Danish Authority

Ditte describes the Danish Janteloven, which is one of ways in which Denmark (and Sweden and Norway) are very unusual, open, and ‘flat’ societies (income distribution is very even compared to other western democracies, most social services are free – I used to work in Norway and one of my favourite bits was the group of junkies in the park behind the university, you’ve never seen a healthier bunch of junkies, happily chatting and saying good morning as you walked past). Anyway, Ditte contrasts this to social media. Two things. I was introduced to the importance of blogging by Scandanavians, precisely because it fits so well with these social democratic ideals. You can be an expert on a blog because you are an expert, not because someone else made you so, and you do this not by claiming to be an expert (which is what I get to do simply because I am employed by a university) but by contributing, freely, and letting others figure it out.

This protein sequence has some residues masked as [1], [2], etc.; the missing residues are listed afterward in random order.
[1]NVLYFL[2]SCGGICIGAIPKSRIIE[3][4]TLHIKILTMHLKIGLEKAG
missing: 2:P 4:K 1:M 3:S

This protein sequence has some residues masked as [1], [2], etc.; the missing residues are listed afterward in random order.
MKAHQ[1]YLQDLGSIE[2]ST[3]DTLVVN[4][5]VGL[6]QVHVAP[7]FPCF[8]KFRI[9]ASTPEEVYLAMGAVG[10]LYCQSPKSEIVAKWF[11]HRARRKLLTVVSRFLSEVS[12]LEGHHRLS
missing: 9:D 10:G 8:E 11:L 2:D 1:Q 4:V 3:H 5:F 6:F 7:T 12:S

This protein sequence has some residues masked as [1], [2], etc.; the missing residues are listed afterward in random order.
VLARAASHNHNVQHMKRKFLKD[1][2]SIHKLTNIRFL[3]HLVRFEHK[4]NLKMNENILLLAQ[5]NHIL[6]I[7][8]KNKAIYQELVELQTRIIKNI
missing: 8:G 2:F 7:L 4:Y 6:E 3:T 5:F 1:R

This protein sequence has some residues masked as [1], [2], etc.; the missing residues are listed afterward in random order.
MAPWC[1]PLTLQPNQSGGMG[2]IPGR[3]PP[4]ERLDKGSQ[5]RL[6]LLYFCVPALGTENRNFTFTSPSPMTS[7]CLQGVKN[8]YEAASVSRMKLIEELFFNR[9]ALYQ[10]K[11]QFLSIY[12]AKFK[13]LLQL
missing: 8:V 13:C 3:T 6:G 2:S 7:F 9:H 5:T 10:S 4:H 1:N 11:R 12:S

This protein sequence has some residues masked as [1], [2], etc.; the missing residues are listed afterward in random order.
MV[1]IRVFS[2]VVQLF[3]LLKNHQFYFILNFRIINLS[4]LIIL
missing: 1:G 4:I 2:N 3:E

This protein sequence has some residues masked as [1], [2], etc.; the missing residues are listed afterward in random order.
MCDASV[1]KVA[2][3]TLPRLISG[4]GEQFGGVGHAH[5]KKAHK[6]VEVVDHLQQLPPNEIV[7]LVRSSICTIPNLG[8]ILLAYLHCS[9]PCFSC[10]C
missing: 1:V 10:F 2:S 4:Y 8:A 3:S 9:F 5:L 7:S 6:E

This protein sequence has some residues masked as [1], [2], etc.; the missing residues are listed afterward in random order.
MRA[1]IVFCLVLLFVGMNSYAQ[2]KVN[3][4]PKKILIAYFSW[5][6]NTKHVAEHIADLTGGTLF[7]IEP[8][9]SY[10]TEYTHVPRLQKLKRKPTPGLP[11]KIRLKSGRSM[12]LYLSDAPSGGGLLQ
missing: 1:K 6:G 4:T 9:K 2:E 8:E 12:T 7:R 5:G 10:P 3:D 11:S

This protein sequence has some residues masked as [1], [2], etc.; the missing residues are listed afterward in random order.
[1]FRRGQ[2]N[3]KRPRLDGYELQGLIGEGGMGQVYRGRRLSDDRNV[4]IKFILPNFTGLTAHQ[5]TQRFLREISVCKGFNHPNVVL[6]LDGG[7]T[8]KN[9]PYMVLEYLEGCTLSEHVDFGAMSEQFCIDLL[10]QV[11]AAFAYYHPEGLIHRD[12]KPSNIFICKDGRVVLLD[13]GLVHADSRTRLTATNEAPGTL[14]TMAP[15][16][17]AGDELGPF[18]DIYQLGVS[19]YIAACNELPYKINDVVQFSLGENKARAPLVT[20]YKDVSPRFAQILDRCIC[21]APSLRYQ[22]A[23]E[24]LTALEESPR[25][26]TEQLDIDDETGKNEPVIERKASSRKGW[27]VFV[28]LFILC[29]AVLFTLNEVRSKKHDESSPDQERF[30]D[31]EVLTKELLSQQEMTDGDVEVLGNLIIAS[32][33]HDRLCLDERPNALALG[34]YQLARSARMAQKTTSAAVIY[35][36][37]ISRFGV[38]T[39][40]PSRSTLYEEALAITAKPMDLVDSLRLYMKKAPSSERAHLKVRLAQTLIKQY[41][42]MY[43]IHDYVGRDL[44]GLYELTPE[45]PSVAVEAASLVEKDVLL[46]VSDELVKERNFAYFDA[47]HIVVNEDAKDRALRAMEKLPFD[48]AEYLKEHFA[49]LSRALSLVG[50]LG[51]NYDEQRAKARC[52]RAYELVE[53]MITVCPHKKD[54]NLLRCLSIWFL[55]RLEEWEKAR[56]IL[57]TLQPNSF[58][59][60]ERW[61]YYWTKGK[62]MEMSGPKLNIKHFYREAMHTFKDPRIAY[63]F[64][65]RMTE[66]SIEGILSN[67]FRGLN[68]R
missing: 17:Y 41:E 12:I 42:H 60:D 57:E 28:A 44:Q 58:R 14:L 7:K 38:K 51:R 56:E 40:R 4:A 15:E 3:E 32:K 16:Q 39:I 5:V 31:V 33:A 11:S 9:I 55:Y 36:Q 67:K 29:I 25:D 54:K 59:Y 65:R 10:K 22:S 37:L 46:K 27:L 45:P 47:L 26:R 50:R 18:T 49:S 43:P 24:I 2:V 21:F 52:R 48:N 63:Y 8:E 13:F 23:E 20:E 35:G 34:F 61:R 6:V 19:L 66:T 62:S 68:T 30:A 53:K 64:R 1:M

Important lesson about the emergence of authority (and therefore reputation) online: others grant it to you, you cannot claim it for yourself, no matter who you are. This is one of the most important ways in which it is a reputation network, you earn it through what you do.